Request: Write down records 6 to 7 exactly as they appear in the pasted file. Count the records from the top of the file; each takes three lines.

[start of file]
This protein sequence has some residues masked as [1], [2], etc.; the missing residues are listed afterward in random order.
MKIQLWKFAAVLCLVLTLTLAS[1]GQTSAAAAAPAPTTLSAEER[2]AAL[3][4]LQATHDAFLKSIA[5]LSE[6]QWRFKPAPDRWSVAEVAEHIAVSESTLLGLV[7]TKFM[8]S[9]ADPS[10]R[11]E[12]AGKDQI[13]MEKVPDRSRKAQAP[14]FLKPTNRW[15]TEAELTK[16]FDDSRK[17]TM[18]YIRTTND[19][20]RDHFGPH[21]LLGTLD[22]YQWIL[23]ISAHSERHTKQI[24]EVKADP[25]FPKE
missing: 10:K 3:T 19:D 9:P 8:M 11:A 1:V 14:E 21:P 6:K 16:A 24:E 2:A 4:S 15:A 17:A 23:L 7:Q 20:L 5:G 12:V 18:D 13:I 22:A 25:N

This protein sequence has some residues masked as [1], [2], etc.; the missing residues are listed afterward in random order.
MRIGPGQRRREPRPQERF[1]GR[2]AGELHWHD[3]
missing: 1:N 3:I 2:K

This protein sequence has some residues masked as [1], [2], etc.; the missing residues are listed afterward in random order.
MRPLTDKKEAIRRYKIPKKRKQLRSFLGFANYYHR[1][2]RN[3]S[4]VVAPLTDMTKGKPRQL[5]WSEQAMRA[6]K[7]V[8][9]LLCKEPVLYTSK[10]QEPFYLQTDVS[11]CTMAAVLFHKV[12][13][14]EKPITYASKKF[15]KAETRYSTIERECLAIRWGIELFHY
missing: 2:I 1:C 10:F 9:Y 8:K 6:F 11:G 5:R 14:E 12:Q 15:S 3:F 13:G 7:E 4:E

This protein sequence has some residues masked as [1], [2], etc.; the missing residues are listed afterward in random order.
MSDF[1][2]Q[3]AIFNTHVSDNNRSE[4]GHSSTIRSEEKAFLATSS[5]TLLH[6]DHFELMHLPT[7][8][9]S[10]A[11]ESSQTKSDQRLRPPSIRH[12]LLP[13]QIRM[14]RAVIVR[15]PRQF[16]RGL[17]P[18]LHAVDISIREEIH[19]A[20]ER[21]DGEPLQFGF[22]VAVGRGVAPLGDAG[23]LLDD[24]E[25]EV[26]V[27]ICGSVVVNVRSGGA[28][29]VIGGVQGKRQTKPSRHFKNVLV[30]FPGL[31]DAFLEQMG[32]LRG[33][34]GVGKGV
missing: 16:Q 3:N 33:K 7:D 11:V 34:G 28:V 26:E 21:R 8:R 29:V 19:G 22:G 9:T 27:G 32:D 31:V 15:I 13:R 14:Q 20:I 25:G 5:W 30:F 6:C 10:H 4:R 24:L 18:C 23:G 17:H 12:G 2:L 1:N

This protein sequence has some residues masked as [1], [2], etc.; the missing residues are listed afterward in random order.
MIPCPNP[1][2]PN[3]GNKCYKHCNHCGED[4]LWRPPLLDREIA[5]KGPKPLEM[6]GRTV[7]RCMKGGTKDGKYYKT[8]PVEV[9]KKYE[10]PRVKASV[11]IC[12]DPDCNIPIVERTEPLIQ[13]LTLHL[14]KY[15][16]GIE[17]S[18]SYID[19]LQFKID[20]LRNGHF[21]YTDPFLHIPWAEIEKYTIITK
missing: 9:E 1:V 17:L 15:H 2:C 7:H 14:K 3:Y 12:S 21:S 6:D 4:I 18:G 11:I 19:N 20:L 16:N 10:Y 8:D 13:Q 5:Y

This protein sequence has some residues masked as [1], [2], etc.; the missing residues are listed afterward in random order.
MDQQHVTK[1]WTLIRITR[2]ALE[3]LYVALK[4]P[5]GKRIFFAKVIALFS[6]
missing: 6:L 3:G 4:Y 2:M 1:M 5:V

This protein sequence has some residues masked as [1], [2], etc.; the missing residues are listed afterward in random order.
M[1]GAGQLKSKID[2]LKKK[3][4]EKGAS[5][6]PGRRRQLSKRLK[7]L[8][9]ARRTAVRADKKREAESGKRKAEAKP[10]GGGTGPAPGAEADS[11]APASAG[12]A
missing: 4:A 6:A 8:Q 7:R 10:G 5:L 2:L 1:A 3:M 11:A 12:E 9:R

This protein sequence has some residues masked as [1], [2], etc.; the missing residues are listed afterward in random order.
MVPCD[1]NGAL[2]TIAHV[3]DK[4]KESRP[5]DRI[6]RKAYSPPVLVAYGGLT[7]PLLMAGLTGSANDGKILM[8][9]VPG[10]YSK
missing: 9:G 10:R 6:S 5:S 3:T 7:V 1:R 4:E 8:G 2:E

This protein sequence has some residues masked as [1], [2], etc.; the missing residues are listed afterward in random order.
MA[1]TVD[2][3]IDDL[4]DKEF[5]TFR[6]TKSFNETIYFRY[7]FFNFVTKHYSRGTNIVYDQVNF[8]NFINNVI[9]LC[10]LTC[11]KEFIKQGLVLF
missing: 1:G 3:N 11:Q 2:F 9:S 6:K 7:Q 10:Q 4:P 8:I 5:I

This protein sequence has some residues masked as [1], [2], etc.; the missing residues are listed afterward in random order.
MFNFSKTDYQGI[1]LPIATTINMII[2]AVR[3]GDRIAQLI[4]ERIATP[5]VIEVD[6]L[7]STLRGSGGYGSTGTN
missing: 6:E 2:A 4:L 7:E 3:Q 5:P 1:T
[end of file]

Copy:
This protein sequence has some residues masked as [1], [2], etc.; the missing residues are listed afterward in random order.
MDQQHVTK[1]WTLIRITR[2]ALE[3]LYVALK[4]P[5]GKRIFFAKVIALFS[6]
missing: 6:L 3:G 4:Y 2:M 1:M 5:V

This protein sequence has some residues masked as [1], [2], etc.; the missing residues are listed afterward in random order.
M[1]GAGQLKSKID[2]LKKK[3][4]EKGAS[5][6]PGRRRQLSKRLK[7]L[8][9]ARRTAVRADKKREAESGKRKAEAKP[10]GGGTGPAPGAEADS[11]APASAG[12]A
missing: 4:A 6:A 8:Q 7:R 10:G 5:L 2:L 1:A 3:M 11:A 12:E 9:R